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robertogreco : textmate   4

TextMate — The Missing Editor for Mac OS X
"TextMate brings Apple's approach to operating systems into the world of text editors. By bridging UNIX underpinnings and GUI, TextMate cherry-picks the best of both worlds to the benefit of expert scripters and novice users alike.

Whether you are a programmer or a designer, the production of code and markup is hard work. Without an editor dedicated to the task, it is also often cumbersome, overwhelming, and repetitive. Especially when you are dealing with a lot of files at once — like most projects do. TextMate puts you back in control, reduces the mental overhead, and turns manual work into something the computer does.

Created by a closet UNIX geek who was lured to the Mac platform by its ease of use and elegance, TextMate has been referred to as the culmination of Emacs and OS X and has resulted in countless requests for both a Windows and Linux port, but TextMate remains exclusive for the Mac, and that is how we like it!

TextMate is not an IDE but by using its powerful snippets, macros, and unique scoping system, it can often provide features that even a language specific IDE lacks. It has enough project management features to keep most users happy, but is otherwise kept lightweight with a clean and minimalistic GUI.

A list of highlights follow, you can follow the links to learn more.

• Ability to Search and Replace in a Project
• Auto-Indent for Common Actions Like Pasting Text
• Auto-Pairing of Brackets and Other Characters
• Clipboard History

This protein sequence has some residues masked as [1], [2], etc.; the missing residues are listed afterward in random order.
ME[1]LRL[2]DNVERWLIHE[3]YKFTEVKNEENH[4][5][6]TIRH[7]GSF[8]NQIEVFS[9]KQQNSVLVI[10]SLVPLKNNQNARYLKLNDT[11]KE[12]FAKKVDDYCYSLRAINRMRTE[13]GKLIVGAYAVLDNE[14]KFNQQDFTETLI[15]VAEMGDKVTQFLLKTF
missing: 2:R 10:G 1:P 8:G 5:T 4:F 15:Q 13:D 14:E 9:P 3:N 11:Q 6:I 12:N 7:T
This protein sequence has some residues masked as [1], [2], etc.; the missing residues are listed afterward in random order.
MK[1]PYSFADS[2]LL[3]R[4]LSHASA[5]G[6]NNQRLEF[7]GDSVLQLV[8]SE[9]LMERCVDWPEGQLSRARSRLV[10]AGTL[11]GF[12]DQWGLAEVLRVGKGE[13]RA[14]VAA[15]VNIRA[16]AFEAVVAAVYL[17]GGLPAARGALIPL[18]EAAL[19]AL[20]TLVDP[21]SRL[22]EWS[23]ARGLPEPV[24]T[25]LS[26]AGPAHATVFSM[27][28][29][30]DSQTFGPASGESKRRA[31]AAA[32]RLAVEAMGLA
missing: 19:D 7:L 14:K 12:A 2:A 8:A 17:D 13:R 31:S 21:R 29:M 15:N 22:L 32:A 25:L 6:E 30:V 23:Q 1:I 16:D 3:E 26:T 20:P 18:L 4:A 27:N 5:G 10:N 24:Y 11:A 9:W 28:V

• Column Selections and Column Typing
• Completion of Words from Current Document
• CSS-like Selectors to Pinpoint the Scope of Actions and Settings
• Declarative Language Grammars for Graceful Mixing and Hacking
• Dynamic Outline for Working With Multiple Files
• Expand Trigger Words to Code Blocks With Tab-able Placeholders
• File Tabs when Working With Projects
• Foldable Code Blocks
• Function Pop-up for Quick Overview and Navigation
• Plug-able Through Your Favorite Scripting Language
• Recordable Macros With No Programming Required
• Regular Expression Search and Replace (grep)
• Run Shell Commands from Within a Document
• Support for Darcs, Perforce, SVK, and Subversion
• Support for More Than 50 Languages
• Switch Between Files in Projects With a Minimum of Key Strokes
• Themable Syntax Highlight Colors
• Visual Bookmarks to Jump Between Places in a File
• Works As External Editor for (s)ftp Programs
• Works Together With Xcode and Can Build Xcode Projects"

[via: http://interconnected.org/home/2015/12/22/ulysses ]
texteditors  mac  osx  applications  software  textmate  unix 
december 2015 by robertogreco
A list of writing tools is a displacement activity - rodcorp
"Writing, focussing, assembling, editing, collaborating, feeding back, researching, structuring, outputting and publishing.

Focus through constraint:

• iaWriter - "Keep your hands on the keyboard and your mind in the text". Has good reviews.
• Byword - "Simple and efficient text editing". Also has good reviews.
• Writeroom - appears a generation older than iaWriter and Byword.
• Textmate - does text , html and a zillion other developer's things.

Research speed and convenience: